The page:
Fact Check

Were National Guard Soldiers Forced To Sleep in a Parking Garage?

Thousands of soldiers were in Washington, D.C., during Biden's inauguration to secure the area after a Jan. 6 riot at the Capitol.

Published Jan 22, 2021

 (Stefani Reynolds/Getty Images)
Image Via Stefani Reynolds/Getty Images
Hundreds of members of the National Guard were made to vacate the U.S. Capitol and sent to rest in a nearby parking garage, while providing security around U.S. President Joe Biden's inauguration.

Thousands of soldiers from the National Guard poured into Washington, D.C., in January 2021 to provide security around the inauguration of U.S. President Joe Biden and in the wake of a Jan. 6 mob attack on the U.S. Capitol. But on Jan. 21, pictures and videos emerged on social media showing hundreds of these soldiers crammed into a parking garage for their rest.

Conservative media outlets like Gateway Pundit decried this treatment of soldiers who had reportedly been removed from their original resting area in the Capitol cafeteria and into the nearby parking garage of the Thurgood Marshall Judicial Center. These included soldiers from other states like Maryland.

According to reports from The Washington Post, CNN, and Politico, who interviewed numerous soldiers in the Guard, hundreds of them were banished from Capitol premises and resting areas like a cafeteria in a Senate office building and told to go into a parking garage. No reason was given for their banishment. The cafeteria was used as a place for soldiers to rest in between guard shifts, eat meals, or do other work.

Soldiers complained of poor resting conditions in the parking garage, where they said they inhaled exhaust fumes, found few bathrooms, and struggled to sleep under harsh fluorescent lights. According to one account there was only one electrical outlet for all the soldiers, no internet reception, and only one bathroom with two stalls for 5,000 troops. A photograph obtained by The Washington Post showed a portable toilet used by soldiers was overflowing onto the sidewalk. The lack of electrical outlets hampered their ability to communicate with each other because they could not charge phones and carry out mission planning, according to some soldiers.

Soldiers also said that several among them had been infected with COVID-19 due to being forced to rest in close quarters. When asked by reporters if there were any procedures to prevent the spread of the virus among troops, one soldier laughed and said, “There’s none. We are on top of each other all day, every day. We’ve given up.”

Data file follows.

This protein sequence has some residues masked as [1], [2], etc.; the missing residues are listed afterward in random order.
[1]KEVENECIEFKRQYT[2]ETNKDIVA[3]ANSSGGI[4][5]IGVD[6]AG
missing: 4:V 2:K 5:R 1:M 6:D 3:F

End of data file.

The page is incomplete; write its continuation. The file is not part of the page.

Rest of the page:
But not all the guards were in the parking garage at the same time. During their guard duty shifts, members were cycled into the garage to warm up and take a break. According to officials with the D.C. National Guard, the soldiers had hotel rooms where they could rest after a shift. But soldiers could not easily return to them as they conducted shifts on and off for a few hours over a day or two at a time.

There was some dispute about who made the soldiers move out of the Capitol. According to Capt. Edwin Nieves Jr., a D.C. National Guard spokesman, “As Congress is in session and increased foot traffic and business is being conducted, U.S. Capitol Police asked the troops to move their rest area outside of the Capitol. They were temporarily relocated to the Thurgood Marshall Judicial Center garage with heat and restroom facilities.”

But Yogananda Pittman, the acting chief of the Capitol Police denied this, saying, “I want to assure everyone that, with the exception of specific times on Inauguration Day itself while the swearing-in ceremonies were underway, the United States Capitol Police did not instruct the National Guard to vacate the Capitol Building facilities. And on Inauguration Day, the Guard was notified and encouraged to reoccupy the spaces in the Capitol and CVC at 2 p.m.”

Sen. James Inhofe, a Republican, tried to get to the bottom of the matter: “So this is what happened. There was one uniformed police officer who issued an order without authority or going through the chain of command. I'm glad the Capitol Police are trying to figure who it was. We will identify who that person was and make it public." The Capitol Police said they were looking into the matter.

Republican and Democrat lawmakers expressed their outrage at the situation and vowed to rectify it. By Thursday night, the situation had been reversed, and the guards were back in the Capitol. The National Guard released a statement: “Brig. Gen. Janeen Birckhead, Inauguration Task Force Commander confirms that troops are out of the garage and back into the Capitol building as authorized by the USCP (U.S. Capitol Police) Watch Commander and the troops will take their breaks near Emancipation Hall going forward."

A CBS News reporter spoke to some guards after they were relocated back:

Given that multiple reports confirmed that soldiers were sent to a parking garage to rest, and the situation was addressed by lawmakers and Capitol Police soon after, we rate this claim as “True.”

Nur Nasreen Ibrahim is a reporter with experience working in television, international news coverage, fact checking, and creative writing.